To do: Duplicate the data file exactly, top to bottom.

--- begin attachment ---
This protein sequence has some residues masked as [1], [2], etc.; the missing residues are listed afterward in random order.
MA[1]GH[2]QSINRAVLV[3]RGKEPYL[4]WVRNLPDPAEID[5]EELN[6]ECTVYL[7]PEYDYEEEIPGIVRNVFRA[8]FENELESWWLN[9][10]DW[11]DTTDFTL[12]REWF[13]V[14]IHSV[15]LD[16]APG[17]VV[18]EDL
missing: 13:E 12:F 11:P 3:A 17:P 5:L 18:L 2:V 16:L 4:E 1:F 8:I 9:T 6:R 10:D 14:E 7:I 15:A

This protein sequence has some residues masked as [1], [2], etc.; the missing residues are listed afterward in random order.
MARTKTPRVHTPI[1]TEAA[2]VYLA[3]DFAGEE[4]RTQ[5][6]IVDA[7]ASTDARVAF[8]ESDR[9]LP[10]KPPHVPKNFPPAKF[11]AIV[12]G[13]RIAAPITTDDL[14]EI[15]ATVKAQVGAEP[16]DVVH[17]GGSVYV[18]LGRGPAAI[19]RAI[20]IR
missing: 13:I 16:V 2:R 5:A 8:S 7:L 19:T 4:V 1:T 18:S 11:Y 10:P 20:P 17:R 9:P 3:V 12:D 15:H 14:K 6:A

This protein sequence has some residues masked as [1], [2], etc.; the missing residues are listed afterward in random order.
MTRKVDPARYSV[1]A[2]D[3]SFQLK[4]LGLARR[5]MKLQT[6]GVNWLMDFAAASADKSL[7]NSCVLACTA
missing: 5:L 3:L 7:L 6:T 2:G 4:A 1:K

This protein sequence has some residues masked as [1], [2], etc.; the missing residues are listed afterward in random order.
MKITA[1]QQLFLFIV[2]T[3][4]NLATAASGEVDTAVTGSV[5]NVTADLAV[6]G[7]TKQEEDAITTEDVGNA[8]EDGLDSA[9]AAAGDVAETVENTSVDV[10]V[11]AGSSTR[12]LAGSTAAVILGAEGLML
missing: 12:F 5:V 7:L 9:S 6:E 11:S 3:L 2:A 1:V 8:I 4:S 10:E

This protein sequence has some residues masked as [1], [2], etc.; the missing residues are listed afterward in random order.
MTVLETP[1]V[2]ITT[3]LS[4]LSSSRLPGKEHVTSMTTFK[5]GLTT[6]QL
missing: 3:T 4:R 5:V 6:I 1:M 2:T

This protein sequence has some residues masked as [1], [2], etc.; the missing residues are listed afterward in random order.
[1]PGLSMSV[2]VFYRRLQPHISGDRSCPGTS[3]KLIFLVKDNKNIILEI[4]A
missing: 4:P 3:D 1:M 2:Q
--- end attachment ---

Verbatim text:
This protein sequence has some residues masked as [1], [2], etc.; the missing residues are listed afterward in random order.
MA[1]GH[2]QSINRAVLV[3]RGKEPYL[4]WVRNLPDPAEID[5]EELN[6]ECTVYL[7]PEYDYEEEIPGIVRNVFRA[8]FENELESWWLN[9][10]DW[11]DTTDFTL[12]REWF[13]V[14]IHSV[15]LD[16]APG[17]VV[18]EDL
missing: 13:E 12:F 11:P 3:A 17:P 5:L 18:L 2:V 16:L 4:E 1:F 8:I 9:T 6:R 10:D 14:E 7:I 15:A

This protein sequence has some residues masked as [1], [2], etc.; the missing residues are listed afterward in random order.
MARTKTPRVHTPI[1]TEAA[2]VYLA[3]DFAGEE[4]RTQ[5][6]IVDA[7]ASTDARVAF[8]ESDR[9]LP[10]KPPHVPKNFPPAKF[11]AIV[12]G[13]RIAAPITTDDL[14]EI[15]ATVKAQVGAEP[16]DVVH[17]GGSVYV[18]LGRGPAAI[19]RAI[20]IR
missing: 13:I 16:V 2:R 5:A 8:S 7:L 19:T 4:V 1:T 18:S 11:Y 10:P 20:P 17:R 9:P 3:V 12:D 15:H 14:K 6:A

This protein sequence has some residues masked as [1], [2], etc.; the missing residues are listed afterward in random order.
MTRKVDPARYSV[1]A[2]D[3]SFQLK[4]LGLARR[5]MKLQT[6]GVNWLMDFAAASADKSL[7]NSCVLACTA
missing: 5:L 3:L 7:L 6:T 2:G 4:A 1:K

This protein sequence has some residues masked as [1], [2], etc.; the missing residues are listed afterward in random order.
MKITA[1]QQLFLFIV[2]T[3][4]NLATAASGEVDTAVTGSV[5]NVTADLAV[6]G[7]TKQEEDAITTEDVGNA[8]EDGLDSA[9]AAAGDVAETVENTSVDV[10]V[11]AGSSTR[12]LAGSTAAVILGAEGLML
missing: 12:F 5:V 7:L 9:S 6:E 11:S 3:L 2:A 1:V 8:I 4:S 10:E

This protein sequence has some residues masked as [1], [2], etc.; the missing residues are listed afterward in random order.
MTVLETP[1]V[2]ITT[3]LS[4]LSSSRLPGKEHVTSMTTFK[5]GLTT[6]QL
missing: 3:T 4:R 5:V 6:I 1:M 2:T

This protein sequence has some residues masked as [1], [2], etc.; the missing residues are listed afterward in random order.
[1]PGLSMSV[2]VFYRRLQPHISGDRSCPGTS[3]KLIFLVKDNKNIILEI[4]A
missing: 4:P 3:D 1:M 2:Q